How to be thoughtful without thinking, new app promises stronger relationships

On: September 22, 2019
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The latest trend for the digitally immersed is having an artificial intelligence (AI) assistant app teach how to be a more thoughtful human. ‘Monaru’ is a start-up app that intends to overcome the disconnection that has resulted from constant availability, by suggesting thoughtful gestures to stay in touch with friends and family (Mascarenhas).  But what are the consequences of having an app be the new relationship therapist?


For 20$ a month, the Monaru app, a self-described “full-service AI assistant” examines the users’ personal relationships and provides suggestions on how to engage in a more thoughtful way. Instead of answering basic algorithmic questions upon registration the user must first complete a phone conversation with a real human, discussing the most important people in their lives and the nature of the relationships. Co-Founder Patrick Finlay explained this approach stating, ““We’re building the automation as we go”… explaining how they mix human and computer intelligence by cultivating a bank of suggestions that surface per each user’s criteria, but are reviewed by humans before being sent along.” (Frank). The app then allows the user to determine the frequency of receiving suggestions and rank the relationships in order of desired focus (Frank). The app essentially takes the thought process out of being thoughtful and targets busy individuals who lack the time to invest in their relationships.

Platforms are redefining our relationships:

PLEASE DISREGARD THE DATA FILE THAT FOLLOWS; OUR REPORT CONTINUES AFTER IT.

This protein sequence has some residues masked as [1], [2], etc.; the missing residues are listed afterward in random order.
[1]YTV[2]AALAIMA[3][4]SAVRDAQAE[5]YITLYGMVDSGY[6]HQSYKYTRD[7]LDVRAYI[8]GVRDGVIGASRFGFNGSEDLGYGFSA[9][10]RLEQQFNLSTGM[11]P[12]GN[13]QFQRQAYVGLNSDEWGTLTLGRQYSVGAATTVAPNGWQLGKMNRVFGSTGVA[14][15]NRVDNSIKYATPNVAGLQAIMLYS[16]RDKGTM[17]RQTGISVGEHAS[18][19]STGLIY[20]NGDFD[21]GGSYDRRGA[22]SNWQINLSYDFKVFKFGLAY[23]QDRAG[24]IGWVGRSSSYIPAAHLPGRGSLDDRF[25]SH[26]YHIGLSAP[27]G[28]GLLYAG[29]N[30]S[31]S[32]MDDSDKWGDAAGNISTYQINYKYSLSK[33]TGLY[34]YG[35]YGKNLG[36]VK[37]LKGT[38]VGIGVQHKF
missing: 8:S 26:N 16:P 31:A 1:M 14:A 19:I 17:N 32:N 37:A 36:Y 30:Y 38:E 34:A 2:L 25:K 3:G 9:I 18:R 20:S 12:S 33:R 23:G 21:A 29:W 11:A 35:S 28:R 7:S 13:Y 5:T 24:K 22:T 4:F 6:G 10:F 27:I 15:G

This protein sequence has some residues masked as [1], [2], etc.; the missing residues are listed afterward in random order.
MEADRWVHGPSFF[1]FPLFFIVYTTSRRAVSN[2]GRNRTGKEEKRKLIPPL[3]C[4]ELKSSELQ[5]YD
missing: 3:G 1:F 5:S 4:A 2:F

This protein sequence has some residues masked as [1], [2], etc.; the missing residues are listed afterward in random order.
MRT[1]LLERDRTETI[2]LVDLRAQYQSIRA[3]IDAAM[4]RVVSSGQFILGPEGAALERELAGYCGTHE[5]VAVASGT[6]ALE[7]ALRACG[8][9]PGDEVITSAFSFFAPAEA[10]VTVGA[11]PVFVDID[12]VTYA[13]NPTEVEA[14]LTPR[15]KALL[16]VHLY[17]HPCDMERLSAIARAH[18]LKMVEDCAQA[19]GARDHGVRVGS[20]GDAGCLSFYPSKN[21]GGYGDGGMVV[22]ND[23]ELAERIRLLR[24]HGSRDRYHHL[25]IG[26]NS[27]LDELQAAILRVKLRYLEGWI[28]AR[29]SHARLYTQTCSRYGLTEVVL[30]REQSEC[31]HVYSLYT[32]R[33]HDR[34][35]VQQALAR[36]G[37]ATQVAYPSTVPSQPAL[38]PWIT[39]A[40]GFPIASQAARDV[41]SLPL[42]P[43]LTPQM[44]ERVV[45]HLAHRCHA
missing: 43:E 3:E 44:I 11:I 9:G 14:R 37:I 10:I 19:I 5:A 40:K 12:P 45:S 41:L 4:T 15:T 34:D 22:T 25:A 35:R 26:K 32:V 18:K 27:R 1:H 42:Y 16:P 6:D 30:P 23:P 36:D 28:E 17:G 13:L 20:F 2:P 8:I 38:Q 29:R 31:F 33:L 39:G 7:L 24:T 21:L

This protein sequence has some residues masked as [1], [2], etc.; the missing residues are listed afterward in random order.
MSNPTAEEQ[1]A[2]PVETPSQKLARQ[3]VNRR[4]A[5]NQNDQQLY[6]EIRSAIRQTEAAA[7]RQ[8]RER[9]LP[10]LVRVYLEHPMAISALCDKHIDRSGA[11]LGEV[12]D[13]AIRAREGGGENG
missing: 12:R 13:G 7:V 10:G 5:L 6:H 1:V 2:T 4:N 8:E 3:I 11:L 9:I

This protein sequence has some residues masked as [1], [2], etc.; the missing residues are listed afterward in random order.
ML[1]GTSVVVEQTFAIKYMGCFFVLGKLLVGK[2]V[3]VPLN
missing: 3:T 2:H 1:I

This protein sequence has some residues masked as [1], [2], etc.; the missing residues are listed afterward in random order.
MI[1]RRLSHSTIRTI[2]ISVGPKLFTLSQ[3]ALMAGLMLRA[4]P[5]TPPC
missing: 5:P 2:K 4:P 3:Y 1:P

Monaru is one of the latest examples of digital platforms promising to solve problems created by our technology-driven culture – but can the problem really also be the solution? Similarly to an array of relationship and mindfulness apps, Monaru focuses on the fear of loneliness as a primary point of persuasion. Cinga’s 2018 U.S. loneliness index revealed in a 2018 study that only 53% of Americans have meaningful in-person social interactions on a daily basis (Pollack). Additionally, a meta-analytic review of loneliness revealed that social isolation has a comparable influence on mortality as other well-established factors such as smoking (Holt-Lunstad). These are all attention-grabbing facts that Monaru focuses on in order to support their claim, “To have a better friend you need to be one.” (Monaru). The idea that an app can teach how to be a better friend highlights a greater social issue; that platforms are changing our understanding of social relationships.  Traditionally, friendship can be seen as, “a relation between individuals”. However, with the influence of social networking platforms and relationship apps such as Monaru, this now turns into a, “relation between multiple actors, not only human individuals but also nonhuman software actors” (Bucher). Digital platforms are thereby not only changing the way in which we interact with people in our lives but also changing the meaning of relationships as a whole. So far, platforms have enabled us to meet new people, connect and communicate with people, essentially offering new channels for pre-existing notions of social interactions. Monaru however, takes this a step further in telling us how to build up our relationships, by taking a very human element of thoughtfulness and replacing it with an AI-assisted algorithm. 

The affordances of AI replacing human thought: